• What do we ultimately want to accomplish?
    • We create regenerative productive systems that inspire people to spend time in nature every day and actively participate in their landscape.
    • We earn enough money to achieve our individual quality of life goals.
    • We have time for professional development and personal free time.
    • We grow the business in a way that others (community, future teammates, etc) can benefit from the structures we create.
    • We contribute to the efforts of regenerative tropical agriculture and its impacts on social, financial and ecological systems.
    • We are an active and positive presence in the permaculture community in Costa Rica and beyond.

Forms of Production: What has to be produced to achieve the quality of life and statement of purpose.

  • We act with integrity, follow our business code of conduct, and foster the quality of relationships described in our quality of life statement.
  • We manage projects that result in productive, beautiful, functional landscapes which are evident in their improved soil/water/microbial/ecosystem health.
  • We manage projects which create safe and reliable livelihoods for workers and meet the financial, environmental, and social goals of the clients. 
  • We have clear expectations and deliverables for clients.
  • We actively engage the Costa Rica permaculture community, visit other projects, network with leaders, and support their work.
  • We work with people whose primary project(s) and focus are in Costa Rica.
  • We monitor our progress through a year end business review, tracking our project outcomes, and ecological surveying.
  • We train teammates to evenly share work responsibilities so that we can all meet our free time goals.
  • We balance our current work capacity, our future financial needs, and our desired time off.
  • We have clear and well documented agreements regarding ownership, finances, decision making, and entry and exit strategies.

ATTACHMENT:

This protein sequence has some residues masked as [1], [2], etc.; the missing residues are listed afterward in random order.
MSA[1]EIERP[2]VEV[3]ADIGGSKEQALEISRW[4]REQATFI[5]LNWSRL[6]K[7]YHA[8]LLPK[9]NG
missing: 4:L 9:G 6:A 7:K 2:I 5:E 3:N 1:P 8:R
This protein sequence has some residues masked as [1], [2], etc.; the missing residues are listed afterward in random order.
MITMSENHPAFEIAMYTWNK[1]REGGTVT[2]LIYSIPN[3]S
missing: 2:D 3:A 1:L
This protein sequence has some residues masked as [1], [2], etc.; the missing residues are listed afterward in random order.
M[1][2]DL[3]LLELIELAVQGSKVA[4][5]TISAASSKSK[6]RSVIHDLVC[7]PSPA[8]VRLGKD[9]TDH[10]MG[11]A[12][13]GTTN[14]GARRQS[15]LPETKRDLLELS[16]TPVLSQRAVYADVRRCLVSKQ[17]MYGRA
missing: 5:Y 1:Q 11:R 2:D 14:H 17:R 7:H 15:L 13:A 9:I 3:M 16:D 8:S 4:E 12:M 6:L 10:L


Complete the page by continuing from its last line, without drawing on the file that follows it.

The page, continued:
• We have legal working status in Costa Rica.
  • We are legal residents of Costa Rica.
  • We actively seek out workshops, reading material, and mentorship in order to improve our communication and  facilitation skills, and our understanding of power and gender imbalances.
  • We have a network of mentors and advisers.
  • We invest in professional development for ourselves and our team.
  • We work with providers and contractors who are based in Costa Rica in order to foster intimate working relationships
  • We regularly check ourselves against our capacity and skill set when taking on new projects.
  • We have clear and precise language in our public outreach about where we work, what we do, etc
  • We offer employee ownership options to future teammates.
  • We consider all our work and knowledge open source.
  • We document and share our work through blog posts, teaching, open houses, etc.
  • We offer mentorship opportunities to the Costa Rican permaculture community.
  • We actively stay in touch with former, current and prospective clients and students.

Future Resource Base: A description of the resource base as it will need to be in order that future generations can live lives described in the Quality of Life statements.

People: We have relationships steeped in the values laid out in our quality of life statements. Our clients, students and general network see us as diligent, professional, creative, empathetic, humble and constantly seeking to improve.

Land: The lands where we work are abundant in diverse sources of food. The cycles of water, minerals, soil, and microbes are thriving. Wildlife is evident. Succession is moving toward a mature ecosystem.

Community: We are surrounded by friends and neighbors who are dedicated to regenerating the planet. Our community is interested and supportive of our work. They supply us with resources, fill niches as they arise, and participate as clients, students, and friends.